After transfer of the toner image from the drum 102, some toner particles usually remain on the drum 102. The remaining toner particles are removed at the cleaning station 112. After cleaning, any electrostatic charges remaining on the drum are removed by an alternating current erase corotron 124. The photoreceptor drum 102 is then ready to be charged again by the charging station 104, as the first step in the next copy cycle.

The transport of the substrate to the transfer station 110 in the above process is accomplished by a substrate supply system 126. In this embodiment, the substrate is selected from one of two types of substrate stored in two substrate trays, an upper, main tray 128 and a lower, auxiliary tray 130. The top sheet of substrate in the selected tray is brought, as required, into feeding engagement with a common, fixed position, sheet separator/feeder 132. The sheet separator/feeder 132 feeds sheets around a curved guide 134 for registration at a registration point 136. Once registered, the sheet is fed into contact with the drum 102 in synchronous relation to the toner image so as to receive the toner image on the drum 102 at the transfer station 110.

The substrate carrying the transferred toner image is transported, by the transport belt system 120, to the fusing station 122, which is a heated roll fuser. The heat and pressure in the nip region between the two rolls of the fuser (or a fuser roll and a pressure belt) cause the toner particles to melt and some of the toner is forced into the fibers or pores of the substrate. The substrate with the fused image is then fed by the rolls in the fusing station 122 into a catch tray 138 via guides 137 and the output roll pairs 140 and 142.

As shown in FIG. 2, the output roll pair 142 includes a drive roll 144 and an idle roll 146 that is shown spaced apart from the drive roll 144 by a substrate S thereby defining a nip gap 148. The idle roll 146 is biased against the drive roll 144 by a spring 182 (see FIG. 3) such that in the configuration of FIG. 2, the idle roll 146 would be in contact with the drive roll 144 if the substrate S were not being transported by the roll pair 142. The drive roll 144 is connected to a process motor 150 in this embodiment by a belt 152.

In operation, the process motor is controlled by a process controller 154. Thus, as a substrate S passes the fusing station 122, the substrate S will abut both the drive roll 144 and the idle roll 146. The process controller 154 controls the process motor 150 to rotate in the counterclockwise direction as shown in FIG. 2. Because the drive roll 144 is operatively connected to the process motor 150 by the belt 152, the drive roll 144 also rotates in the counterclockwise direction about an axis of rotation 156 (see FIG. 3) through the center of the axle 158 of the drive roll 144. The idle roll 146 is free to rotate about an axis of rotation 160 through the center of the axle 162 of the idle roll 146. Accordingly, as the drive roll 144 rotates, the substrate S is gripped by the roll pair 142 as the idle roll 146 is forced away from the drive roll 144 against the bias of the spring 182. The substrate S is thus gripped by the roll pair 142 and forced along the transport path in the direction of arrow 164.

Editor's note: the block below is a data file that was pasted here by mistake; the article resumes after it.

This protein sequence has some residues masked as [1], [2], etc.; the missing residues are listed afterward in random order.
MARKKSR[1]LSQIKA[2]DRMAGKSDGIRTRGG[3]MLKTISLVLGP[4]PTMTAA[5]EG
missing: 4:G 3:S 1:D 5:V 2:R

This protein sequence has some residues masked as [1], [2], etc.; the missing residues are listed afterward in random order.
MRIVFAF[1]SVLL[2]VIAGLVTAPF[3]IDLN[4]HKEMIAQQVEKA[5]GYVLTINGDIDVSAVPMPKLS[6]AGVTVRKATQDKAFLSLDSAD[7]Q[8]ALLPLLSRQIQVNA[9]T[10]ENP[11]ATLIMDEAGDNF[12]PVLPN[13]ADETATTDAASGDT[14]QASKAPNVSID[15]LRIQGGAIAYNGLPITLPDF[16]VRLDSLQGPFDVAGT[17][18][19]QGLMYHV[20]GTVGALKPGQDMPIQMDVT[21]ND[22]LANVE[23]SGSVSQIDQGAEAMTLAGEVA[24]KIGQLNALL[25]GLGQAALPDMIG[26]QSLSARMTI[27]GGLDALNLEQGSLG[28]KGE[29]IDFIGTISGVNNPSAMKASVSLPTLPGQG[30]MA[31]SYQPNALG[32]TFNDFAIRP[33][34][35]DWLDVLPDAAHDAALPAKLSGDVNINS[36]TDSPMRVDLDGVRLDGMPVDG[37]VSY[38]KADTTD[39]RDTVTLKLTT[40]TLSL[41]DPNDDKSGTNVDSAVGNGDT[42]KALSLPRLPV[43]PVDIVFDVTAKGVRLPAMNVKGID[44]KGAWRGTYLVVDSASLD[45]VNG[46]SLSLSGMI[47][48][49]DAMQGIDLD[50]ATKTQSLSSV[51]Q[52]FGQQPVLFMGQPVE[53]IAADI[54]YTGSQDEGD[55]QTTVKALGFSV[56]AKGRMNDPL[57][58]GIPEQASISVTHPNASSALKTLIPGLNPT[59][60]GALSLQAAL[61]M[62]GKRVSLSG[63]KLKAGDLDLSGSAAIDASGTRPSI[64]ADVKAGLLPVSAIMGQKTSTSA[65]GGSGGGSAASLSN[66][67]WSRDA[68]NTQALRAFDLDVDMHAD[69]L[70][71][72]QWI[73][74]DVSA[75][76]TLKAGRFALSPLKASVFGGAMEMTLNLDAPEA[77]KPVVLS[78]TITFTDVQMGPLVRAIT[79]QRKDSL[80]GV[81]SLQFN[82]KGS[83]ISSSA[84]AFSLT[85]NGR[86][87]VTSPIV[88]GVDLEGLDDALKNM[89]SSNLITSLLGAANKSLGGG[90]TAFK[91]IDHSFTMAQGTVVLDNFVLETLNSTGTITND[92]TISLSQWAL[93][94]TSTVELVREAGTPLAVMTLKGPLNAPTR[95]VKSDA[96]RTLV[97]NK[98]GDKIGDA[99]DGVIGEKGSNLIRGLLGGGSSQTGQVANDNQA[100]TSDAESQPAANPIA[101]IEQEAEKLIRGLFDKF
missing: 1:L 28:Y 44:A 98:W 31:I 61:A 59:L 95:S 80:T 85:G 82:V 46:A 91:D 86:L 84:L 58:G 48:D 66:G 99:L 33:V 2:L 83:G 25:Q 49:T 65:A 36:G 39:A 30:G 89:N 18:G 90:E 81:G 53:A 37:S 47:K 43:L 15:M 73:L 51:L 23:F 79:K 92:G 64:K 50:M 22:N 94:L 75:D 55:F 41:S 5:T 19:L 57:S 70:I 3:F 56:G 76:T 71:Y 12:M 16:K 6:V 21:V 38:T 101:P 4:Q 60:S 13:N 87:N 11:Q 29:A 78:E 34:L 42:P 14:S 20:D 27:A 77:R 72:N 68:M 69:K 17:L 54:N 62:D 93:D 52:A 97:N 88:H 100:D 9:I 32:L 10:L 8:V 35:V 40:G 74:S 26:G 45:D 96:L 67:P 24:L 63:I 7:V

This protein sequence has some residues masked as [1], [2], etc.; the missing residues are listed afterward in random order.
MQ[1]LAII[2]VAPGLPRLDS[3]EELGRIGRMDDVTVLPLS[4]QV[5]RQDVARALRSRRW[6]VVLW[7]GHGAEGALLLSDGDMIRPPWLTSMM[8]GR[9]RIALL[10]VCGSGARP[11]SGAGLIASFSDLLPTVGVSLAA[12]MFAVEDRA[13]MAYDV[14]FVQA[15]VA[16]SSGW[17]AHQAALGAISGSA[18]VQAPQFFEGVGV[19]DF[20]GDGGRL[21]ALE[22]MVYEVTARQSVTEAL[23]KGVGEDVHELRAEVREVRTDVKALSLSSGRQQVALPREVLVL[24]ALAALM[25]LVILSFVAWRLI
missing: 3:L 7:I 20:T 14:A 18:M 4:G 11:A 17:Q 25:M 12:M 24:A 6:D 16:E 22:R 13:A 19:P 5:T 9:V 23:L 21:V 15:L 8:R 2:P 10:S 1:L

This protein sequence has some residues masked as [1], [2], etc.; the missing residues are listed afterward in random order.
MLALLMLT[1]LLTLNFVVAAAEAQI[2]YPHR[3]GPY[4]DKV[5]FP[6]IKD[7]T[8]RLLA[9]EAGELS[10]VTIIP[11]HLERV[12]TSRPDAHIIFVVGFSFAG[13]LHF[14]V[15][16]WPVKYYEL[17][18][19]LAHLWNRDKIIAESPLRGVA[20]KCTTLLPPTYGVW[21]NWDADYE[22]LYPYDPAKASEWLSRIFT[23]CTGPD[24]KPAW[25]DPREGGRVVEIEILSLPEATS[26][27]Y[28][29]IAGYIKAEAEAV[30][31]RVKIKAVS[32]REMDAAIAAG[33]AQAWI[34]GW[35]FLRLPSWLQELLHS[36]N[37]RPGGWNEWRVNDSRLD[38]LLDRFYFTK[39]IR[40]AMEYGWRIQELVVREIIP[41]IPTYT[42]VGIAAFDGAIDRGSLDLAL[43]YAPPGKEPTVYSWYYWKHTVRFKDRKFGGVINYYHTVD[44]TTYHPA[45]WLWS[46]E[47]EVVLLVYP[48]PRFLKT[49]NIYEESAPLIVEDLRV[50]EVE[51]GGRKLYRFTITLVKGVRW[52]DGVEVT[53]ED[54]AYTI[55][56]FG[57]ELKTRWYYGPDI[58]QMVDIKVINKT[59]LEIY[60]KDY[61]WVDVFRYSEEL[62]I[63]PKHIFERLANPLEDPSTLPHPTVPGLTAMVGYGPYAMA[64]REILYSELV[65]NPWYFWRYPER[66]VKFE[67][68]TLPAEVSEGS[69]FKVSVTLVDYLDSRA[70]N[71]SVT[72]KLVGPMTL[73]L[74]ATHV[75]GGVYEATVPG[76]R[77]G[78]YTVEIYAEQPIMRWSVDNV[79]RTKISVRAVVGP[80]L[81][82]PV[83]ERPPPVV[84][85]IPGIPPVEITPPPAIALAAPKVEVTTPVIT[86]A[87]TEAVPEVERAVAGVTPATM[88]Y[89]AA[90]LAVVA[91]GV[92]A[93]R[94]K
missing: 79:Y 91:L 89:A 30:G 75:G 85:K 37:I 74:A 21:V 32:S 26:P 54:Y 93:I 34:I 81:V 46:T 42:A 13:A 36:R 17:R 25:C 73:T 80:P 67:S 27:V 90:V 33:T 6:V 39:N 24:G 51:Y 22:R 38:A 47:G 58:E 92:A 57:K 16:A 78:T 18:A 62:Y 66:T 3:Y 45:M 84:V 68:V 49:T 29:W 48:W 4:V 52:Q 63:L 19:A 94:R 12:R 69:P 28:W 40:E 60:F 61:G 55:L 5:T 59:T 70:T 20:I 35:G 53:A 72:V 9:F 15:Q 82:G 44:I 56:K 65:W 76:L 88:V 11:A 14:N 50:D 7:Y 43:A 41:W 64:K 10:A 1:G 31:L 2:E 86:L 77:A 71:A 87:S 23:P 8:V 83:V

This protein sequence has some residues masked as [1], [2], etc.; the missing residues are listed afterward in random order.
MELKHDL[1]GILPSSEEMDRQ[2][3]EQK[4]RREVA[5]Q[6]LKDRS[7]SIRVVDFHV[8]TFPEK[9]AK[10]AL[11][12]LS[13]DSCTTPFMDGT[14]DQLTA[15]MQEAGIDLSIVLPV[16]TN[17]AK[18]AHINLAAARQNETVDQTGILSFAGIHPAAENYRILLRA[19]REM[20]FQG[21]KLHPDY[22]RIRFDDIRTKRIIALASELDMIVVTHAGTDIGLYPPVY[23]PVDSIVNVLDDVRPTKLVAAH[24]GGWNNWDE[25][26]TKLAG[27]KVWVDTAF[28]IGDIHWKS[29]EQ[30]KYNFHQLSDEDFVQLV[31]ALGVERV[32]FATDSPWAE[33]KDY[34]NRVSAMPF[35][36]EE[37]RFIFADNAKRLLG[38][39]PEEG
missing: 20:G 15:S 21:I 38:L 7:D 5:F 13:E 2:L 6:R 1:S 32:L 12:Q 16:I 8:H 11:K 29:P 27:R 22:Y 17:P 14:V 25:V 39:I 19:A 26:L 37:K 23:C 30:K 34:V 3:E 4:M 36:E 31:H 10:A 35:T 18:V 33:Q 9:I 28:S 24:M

The foregoing operation is typically used when the substrate S is a normal weight substrate. When the substrate S to be transported is a thicker substrate, however, the substrate S will generally have sufficient stiffness to be properly transported to the tray 138 using only the roll pair 140. Specifically, substrates with high stiffness require fewer roller pairs to control/guide the substrates through the paper path. Thus certain roller pairs maybe opened up or disabled when stiff substrates are being fed through the system resulting in the decrease or elimination of roller mark defects caused by the roller pair. Of course, when roller pairs are opened or disabled, it is generally desired to ensure that the resulting distance between operable roller pairs does not exceed the length of the substrate being transported in order to maintain positive control over the movement of the substrate. Thus, in one embodiment the length of the substrate may be used in determining whether or not particular roller pairs are opened or disabled.

In the embodiment of FIG. 1, when a heavy weight substrate is being transported, the relative position of the drive roll 144 and the idle roll 146 is modified to eliminate exerting pressure on the substrate with the idle roll 146. The relative position of the drive roll 144 and the idle roll 146 is controlled by a nip gap changing mechanism 166 shown in FIG. 3. In this embodiment, the nip gap changing mechanism 166 includes a solenoid 168, a crank arm 170 a support arm 172. The crank arm 170 is operably connected to the solenoid 168 at one end through a pin 174 that is free to rotate with respect to both the crank arm 170 and the solenoid 168. The other end of the crank arm 170 is slidably connected to the support arm 172. Specifically, a pin (not shown) is maintained within a slot 176 in an extension 178 that is fixedly connected to the support arm 172. A fixed pivot pin 180 is located in a central portion of the crank arm 170 and a spring 182 is attached to the pin 174 so as to bias the pin 174 toward the solenoid 168.